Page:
Why men and women together need to support Women’s Sport Week, and the next 51.
Female athletes. An inconceivable idea in years gone by, yet now women are respected as athletes, and more women have the opportunity to show their potential on the global sports stage. In rowing, our female athletes are on the world stage with the same access to funding and have the same media profile as the men, largely thanks to the amazing support of the public in buying their National Lottery tickets. We are lucky that the highest prize in rowing, an Olympic Medal, receives the same recognition whether won by a male or female crew. But we can’t and must not stop there, we need to scratch beneath the surface and ensure that future generations of women in every sport start on a completely level playing field with their male peers. Of course it’s not easy, or cheap, to increase the level of resource, and enhance media coverage to match what men’s sport has: this is no mere gap: it’s a different universe. One which I am willing to challenge.
If we don’t place the same value on women’s sports events and successes as we do on men’s, my daughter will never have the same opportunities as her brothers; nor your daughters, granddaughters or nieces.
This is not just about opportunities in the sporting arena, nor just about health and fitness. This is about young women’s expectations and understanding of their role in the workplace and in society. It is about the boys who become young men define and see women’s roles alongside theirs in the workplace, the home and the local community. It’s why we need male advocates for women’s sport too, as it is not just about girls winning National Schools Regatta, County Football Championships or a school swimming gala; not even about women’s medals at the Olympics.
If we bring girls up thinking that second best is okay: that having the cast-off equipment or the part-time assistant coach rather than the head coach is normal; that it’s okay women’s sport is not given prime time viewing; that it is normal for female players to have lower pay, or smaller trophies: then we can and will create an expectation that lasts into adult life. We will deprive these future female workers of the skills that sport gives to young people – that create not just healthy lifestyles but successful, affluent business leaders, and this will perpetuate the inequality that exists through so many sectors.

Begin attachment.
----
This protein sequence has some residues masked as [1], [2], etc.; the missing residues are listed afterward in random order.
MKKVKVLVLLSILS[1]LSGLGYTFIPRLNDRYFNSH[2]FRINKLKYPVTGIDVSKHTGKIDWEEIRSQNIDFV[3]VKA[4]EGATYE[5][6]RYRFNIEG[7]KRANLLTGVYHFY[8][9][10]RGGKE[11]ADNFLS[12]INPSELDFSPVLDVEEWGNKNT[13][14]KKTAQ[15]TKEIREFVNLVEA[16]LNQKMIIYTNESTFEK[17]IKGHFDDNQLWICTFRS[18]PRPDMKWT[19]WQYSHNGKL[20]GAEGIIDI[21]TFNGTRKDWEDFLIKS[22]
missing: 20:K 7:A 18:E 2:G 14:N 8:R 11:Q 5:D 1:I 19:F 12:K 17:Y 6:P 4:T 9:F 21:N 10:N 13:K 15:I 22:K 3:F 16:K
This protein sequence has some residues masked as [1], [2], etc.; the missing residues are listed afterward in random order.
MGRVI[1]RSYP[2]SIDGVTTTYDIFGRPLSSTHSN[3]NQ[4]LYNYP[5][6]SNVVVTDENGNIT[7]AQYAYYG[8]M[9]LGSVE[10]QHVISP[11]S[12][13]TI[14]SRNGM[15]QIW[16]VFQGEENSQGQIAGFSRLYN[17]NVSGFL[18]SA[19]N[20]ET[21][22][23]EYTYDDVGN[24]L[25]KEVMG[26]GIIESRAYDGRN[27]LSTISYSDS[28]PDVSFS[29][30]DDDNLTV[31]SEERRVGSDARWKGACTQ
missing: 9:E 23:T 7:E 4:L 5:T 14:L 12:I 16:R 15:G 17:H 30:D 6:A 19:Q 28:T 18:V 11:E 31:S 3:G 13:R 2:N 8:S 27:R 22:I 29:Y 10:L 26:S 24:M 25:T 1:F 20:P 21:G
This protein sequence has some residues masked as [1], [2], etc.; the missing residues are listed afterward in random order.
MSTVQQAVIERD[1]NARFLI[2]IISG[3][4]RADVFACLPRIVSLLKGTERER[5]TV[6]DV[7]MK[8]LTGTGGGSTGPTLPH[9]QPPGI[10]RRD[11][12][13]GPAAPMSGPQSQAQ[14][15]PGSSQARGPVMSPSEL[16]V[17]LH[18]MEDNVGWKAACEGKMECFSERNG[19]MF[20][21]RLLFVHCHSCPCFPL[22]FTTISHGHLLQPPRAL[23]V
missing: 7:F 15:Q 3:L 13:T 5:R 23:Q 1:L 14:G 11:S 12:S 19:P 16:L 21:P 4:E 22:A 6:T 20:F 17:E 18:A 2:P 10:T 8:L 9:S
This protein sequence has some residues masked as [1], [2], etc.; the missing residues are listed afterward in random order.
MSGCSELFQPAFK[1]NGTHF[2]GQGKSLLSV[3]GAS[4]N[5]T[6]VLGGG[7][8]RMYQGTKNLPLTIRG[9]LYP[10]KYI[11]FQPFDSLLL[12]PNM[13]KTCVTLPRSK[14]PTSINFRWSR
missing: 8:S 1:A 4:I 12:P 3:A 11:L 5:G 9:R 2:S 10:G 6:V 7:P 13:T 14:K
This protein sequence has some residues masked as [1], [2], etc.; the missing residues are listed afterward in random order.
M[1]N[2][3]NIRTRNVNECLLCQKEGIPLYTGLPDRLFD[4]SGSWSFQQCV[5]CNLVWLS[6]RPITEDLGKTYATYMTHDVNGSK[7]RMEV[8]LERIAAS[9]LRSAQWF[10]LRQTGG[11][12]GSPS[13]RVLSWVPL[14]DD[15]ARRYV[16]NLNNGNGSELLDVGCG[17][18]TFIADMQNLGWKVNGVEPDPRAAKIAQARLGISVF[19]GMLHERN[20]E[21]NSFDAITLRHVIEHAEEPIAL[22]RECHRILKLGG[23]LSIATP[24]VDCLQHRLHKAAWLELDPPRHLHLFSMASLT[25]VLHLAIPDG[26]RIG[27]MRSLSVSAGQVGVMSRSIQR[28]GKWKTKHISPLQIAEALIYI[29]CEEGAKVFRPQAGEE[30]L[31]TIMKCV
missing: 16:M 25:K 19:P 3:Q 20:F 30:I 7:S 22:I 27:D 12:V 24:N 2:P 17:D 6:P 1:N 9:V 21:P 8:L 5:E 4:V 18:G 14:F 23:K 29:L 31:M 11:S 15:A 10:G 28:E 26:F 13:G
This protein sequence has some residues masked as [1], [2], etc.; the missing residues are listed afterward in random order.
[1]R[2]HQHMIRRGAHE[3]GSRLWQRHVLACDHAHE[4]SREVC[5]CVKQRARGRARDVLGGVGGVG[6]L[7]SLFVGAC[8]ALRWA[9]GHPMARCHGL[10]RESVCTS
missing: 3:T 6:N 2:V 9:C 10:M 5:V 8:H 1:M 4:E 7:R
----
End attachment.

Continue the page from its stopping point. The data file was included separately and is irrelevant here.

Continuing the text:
The fantastic response to the move of the Women’s Boat Race to the same course as the men’s race has convinced me that there is a will to change the way sport works and help normalise sport for women – and women’s sport. It will require doing things differently which is not always easy, but it will enhance and strengthen British sport for everyone.
The research is unquestionable: sport is good for the individual; it’s good for community cohesion, it’s good for business and for the future economy. It builds confidence, respect, resilience and leadership in individuals and gives them the strength to be the best version of themselves both mentally and physically. These skills will then seep into our businesses to help strengthen the weakest, to bring along the team, to lead from the front and by example.
If we want women to be part of the leadership for our organisations, businesses and society future generations of women need to have the same chances in life as their male counterparts to develop the skills that competitive sport teaches. Women from sporting backgrounds, like Tanni Grey-Thomson, have shown how transferable these skills have been in optimising their own careers.
So why would we not equip our daughters for the future as we do our sons? We mothers, fathers, aunts and uncles, male and female, all have a duty to promote women’s sport, to help strengthen our local communities, to teach the adults of tomorrow to be good citizens, respectful neighbours, resilient business leaders and confident parents.
British sporting success needs all the talent it can find. There is an insatiable appetite for success in sport in this country, why would we not want to encourage and support future sporting champions from the whole population, not just half of it, and have a happier, healthier and wealthier population for our country, 52 weeks of the year. So what can you do to start making this change during Women’s Sport Week and beyond? Share your thoughts with me @PhelpsAnnamarie
Annamarie Phelps, Chairman British Rowing, Vice-Chair British Paralympic Association, Olympian, World Champion